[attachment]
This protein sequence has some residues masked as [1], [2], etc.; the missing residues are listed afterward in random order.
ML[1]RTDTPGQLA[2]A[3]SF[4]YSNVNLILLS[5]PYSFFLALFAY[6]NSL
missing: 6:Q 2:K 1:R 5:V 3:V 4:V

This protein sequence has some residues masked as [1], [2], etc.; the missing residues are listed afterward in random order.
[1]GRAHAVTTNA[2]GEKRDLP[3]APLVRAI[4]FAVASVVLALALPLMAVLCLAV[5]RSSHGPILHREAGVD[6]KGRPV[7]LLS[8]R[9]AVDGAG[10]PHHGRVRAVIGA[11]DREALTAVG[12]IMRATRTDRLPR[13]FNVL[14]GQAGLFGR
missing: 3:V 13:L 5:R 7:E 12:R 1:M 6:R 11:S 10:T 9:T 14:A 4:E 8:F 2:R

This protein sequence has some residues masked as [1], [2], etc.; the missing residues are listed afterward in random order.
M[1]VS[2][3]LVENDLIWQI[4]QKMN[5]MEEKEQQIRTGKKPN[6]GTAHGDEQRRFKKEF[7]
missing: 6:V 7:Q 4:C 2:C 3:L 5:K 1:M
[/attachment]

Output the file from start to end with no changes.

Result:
This protein sequence has some residues masked as [1], [2], etc.; the missing residues are listed afterward in random order.
ML[1]RTDTPGQLA[2]A[3]SF[4]YSNVNLILLS[5]PYSFFLALFAY[6]NSL
missing: 6:Q 2:K 1:R 5:V 3:V 4:V

This protein sequence has some residues masked as [1], [2], etc.; the missing residues are listed afterward in random order.
[1]GRAHAVTTNA[2]GEKRDLP[3]APLVRAI[4]FAVASVVLALALPLMAVLCLAV[5]RSSHGPILHREAGVD[6]KGRPV[7]LLS[8]R[9]AVDGAG[10]PHHGRVRAVIGA[11]DREALTAVG[12]IMRATRTDRLPR[13]FNVL[14]GQAGLFGR
missing: 3:V 13:L 5:R 7:E 12:R 1:M 6:R 11:S 10:T 9:T 14:A 4:E 8:F 2:R

This protein sequence has some residues masked as [1], [2], etc.; the missing residues are listed afterward in random order.
M[1]VS[2][3]LVENDLIWQI[4]QKMN[5]MEEKEQQIRTGKKPN[6]GTAHGDEQRRFKKEF[7]
missing: 6:V 7:Q 4:C 2:C 3:L 5:K 1:M